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Super Bowl I: Why You Will Likely Never See The Original Broadcast Footage

As Super Bowl 50 (no, they’re not going with Super Bowl L) approaches, the NFL and so many different outlets have been bringing you the best Super Bowl moments, players, games and just about any other thing you could think of. It’s kind of a big deal. The television ratings will be through the roof as they always are for the Super Bowl and there are plenty of anniversaries to celebrate as well. It’s been 30 years since the Chicago Bears won their first and only Super Bowl, that being their victory over the New England Patriots in Super Bowl XX. It’s been 25 years since Scott Norwood went wide right at Super Bowl XXV. It’s been 20 years since the Dallas Cowboys won their fifth and last Super Bowl with a 27-17 win over the Pittsburgh Steelers in Super Bowl XXX. The list goes on and on and as Sunday’s Super Bowl matchup between the Carolina Panthers and Denver Broncos gets closer, people will be seeing highlight after highlight from original game footage from all the previous Super Bowl games…except for one, Super Bowl I.

According to the New York Times, there is only one copy of the original broadcast of Super Bowl I and the NFL does not own it and they don’t even want to.

Super Bowl I, played on January 15, 1967, featured the NFL’s Green Bay Packers defeating the AFL’s Kansas City Chiefs, 35-10. In the only simulcast in Super Bowl history, both CBS and NBC aired the very first Super Bowl as both networks had the right to air the game. However, neither network preserved the tapes and any footage from the original broadcast of Super Bowl I was thought to be lost. It turns out that 47-year-old Troy Haupt, a nurse anesthetist from North Carolina, has had a copy of that Super Bowl for years.

It turns out that Haupt’s father, Martin, a man Troy never knew, had somehow managed to record Super Bowl I on a Quadruplex taping machine (this was obviously long before the days of the VCR) with a set of two-inch Scotch tapes. Not even Troy’s mother, Beth Rebuck, knew what Martin did for a living back then, so how he managed to get this done remains a mystery. However, after Troy was born and Martin and Beth had divorced, Martin told Beth about what he had done (some eight years after the fact). Martin Haupt would soon after die of cancer and the Super Bowl I tapes were what he left as an heirloom. As Rebuck puts it, “He said maybe they could help pay for the kids’ education.” She stored them away and had no idea that she owned an important piece of Super Bowl history.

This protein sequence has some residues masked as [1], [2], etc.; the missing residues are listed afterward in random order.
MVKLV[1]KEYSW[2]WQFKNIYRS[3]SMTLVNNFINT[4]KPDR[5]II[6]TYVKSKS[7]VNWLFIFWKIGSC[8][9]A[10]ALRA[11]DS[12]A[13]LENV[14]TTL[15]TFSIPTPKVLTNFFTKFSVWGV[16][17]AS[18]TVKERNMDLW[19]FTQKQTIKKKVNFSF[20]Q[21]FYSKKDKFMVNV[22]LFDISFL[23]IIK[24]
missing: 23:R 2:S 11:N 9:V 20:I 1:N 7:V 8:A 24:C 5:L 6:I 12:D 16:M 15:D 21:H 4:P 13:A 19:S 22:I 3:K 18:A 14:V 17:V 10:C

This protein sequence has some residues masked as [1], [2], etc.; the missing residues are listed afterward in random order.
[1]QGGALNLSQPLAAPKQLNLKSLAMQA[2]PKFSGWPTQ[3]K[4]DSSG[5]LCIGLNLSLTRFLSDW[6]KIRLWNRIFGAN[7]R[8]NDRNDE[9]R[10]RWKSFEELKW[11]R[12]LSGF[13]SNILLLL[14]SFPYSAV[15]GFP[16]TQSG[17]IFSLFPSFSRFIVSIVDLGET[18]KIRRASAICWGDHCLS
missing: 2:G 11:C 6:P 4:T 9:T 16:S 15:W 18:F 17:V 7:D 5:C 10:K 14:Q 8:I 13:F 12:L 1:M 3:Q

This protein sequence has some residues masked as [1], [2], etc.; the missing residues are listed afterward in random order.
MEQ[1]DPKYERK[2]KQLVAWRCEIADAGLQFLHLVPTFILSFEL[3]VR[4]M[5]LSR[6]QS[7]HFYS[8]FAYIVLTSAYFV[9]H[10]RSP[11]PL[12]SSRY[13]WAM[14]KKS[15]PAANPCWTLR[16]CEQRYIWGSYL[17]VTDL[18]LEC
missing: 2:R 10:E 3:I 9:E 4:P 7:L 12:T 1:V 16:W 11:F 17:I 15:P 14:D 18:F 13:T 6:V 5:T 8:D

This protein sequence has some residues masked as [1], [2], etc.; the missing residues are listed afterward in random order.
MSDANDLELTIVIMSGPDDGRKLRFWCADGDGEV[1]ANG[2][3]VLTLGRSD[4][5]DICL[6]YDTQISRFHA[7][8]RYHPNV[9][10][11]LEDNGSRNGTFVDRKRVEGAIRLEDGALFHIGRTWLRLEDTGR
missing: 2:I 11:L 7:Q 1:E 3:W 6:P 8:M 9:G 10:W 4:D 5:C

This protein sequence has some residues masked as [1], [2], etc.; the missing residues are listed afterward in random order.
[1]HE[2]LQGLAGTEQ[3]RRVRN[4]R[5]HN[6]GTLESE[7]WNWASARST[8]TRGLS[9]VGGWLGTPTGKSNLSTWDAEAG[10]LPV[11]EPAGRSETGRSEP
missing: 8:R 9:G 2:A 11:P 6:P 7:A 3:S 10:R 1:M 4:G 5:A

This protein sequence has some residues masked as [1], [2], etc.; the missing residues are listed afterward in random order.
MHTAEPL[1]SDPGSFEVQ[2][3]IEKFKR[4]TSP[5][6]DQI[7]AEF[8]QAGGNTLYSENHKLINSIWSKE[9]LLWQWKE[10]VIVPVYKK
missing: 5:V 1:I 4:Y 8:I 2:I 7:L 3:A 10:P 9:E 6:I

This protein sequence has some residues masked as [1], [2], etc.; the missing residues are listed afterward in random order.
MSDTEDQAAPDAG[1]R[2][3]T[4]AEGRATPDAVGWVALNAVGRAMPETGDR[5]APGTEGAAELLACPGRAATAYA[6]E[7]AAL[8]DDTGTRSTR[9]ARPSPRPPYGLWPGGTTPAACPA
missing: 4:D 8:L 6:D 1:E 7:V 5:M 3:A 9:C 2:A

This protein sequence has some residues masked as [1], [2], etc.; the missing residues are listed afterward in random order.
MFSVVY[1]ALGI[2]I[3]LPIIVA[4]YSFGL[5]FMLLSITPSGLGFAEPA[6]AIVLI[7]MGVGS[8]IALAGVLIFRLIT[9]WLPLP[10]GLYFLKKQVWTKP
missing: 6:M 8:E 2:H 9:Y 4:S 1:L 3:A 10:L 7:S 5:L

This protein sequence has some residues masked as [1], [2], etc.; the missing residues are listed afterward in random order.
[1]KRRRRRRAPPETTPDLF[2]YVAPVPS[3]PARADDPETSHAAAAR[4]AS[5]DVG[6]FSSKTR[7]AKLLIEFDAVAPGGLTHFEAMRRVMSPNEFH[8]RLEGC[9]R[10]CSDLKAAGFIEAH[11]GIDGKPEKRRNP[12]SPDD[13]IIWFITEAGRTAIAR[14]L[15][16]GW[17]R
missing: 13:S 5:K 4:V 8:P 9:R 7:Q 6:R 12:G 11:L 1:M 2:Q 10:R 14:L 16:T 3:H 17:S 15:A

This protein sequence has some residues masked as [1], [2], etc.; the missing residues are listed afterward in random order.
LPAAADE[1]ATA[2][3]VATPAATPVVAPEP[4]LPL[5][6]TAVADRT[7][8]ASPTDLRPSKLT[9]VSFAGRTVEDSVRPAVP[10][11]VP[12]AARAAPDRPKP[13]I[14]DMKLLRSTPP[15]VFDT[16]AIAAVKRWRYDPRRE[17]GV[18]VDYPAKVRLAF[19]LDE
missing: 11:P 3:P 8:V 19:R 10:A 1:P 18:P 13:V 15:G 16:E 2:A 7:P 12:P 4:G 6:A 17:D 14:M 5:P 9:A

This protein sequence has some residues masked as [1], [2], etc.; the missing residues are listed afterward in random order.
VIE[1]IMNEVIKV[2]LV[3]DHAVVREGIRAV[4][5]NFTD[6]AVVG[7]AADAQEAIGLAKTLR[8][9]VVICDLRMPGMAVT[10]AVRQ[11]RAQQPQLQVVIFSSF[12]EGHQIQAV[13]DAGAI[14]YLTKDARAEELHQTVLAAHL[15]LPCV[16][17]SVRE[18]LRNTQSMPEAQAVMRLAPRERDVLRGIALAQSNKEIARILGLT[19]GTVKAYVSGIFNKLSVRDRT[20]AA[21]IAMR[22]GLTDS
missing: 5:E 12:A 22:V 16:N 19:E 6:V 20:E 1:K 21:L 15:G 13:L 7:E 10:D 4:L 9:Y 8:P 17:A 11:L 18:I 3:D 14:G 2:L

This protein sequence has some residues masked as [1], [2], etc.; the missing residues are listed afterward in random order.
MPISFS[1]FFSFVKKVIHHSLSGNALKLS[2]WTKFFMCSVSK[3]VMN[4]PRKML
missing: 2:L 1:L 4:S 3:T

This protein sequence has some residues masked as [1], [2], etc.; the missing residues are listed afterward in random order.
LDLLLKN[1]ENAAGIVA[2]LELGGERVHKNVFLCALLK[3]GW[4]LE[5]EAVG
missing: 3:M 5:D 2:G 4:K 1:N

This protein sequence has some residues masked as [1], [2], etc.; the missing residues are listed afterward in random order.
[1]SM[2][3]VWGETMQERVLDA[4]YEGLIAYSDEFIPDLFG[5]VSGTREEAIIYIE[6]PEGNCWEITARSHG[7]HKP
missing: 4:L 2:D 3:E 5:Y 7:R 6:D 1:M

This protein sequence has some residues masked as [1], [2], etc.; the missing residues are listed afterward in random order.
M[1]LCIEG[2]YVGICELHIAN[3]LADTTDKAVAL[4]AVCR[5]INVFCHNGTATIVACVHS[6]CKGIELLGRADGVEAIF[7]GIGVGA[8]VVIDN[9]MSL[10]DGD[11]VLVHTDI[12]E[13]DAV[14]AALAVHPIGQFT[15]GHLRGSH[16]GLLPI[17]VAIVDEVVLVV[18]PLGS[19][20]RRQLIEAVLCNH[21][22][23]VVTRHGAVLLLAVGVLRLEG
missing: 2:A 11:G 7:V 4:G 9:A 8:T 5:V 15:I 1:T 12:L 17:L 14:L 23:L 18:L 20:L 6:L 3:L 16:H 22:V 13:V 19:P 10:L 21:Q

The years passed as the Super Bowl I tapes collected dust in her attic. Then, in 2005, Sports Illustrated ran a piece about that Super Bowl I footage being a “lost treasure” and could be worth up to a million dollars. Soon after, Troy Haupt would receive a phone call from a childhood friend, Clint Hepner.

“‘He said, ‘Remember when we were 10 and in your mom’s attic playing board games and saw this box with metal cases in it that said Super Bowl I?” Haupt said. ‘I had no idea what he was talking about and he said, ‘Talk to your mom,’ and Mom said, ‘Yeah, they’re up in the attic.” She added: ‘I remarried. The kids grew up and we talked about the tapes once in a while. But my husband was skeptical about what was on them.'”

What was on them was the original Super Bowl I broadcast as it aired on CBS, minus the halftime show and part of the third quarter.

“It’s like he thought he would run out of tape,” Troy Haupt said.

The unique Super Bowl tapes have the original commentary from Ray Scott and Frank Gifford in the first half and Jack Whitaker in the second half. One of the funny notes from the Super Bowl I call is Gifford referring to Hall of Famer and winning head coach of Super Bowl I and Super Bowl II, Vince Lombardi, as “Vinny”.

Super Bowl I: Why You Will Likely Never See The Original Broadcast Footage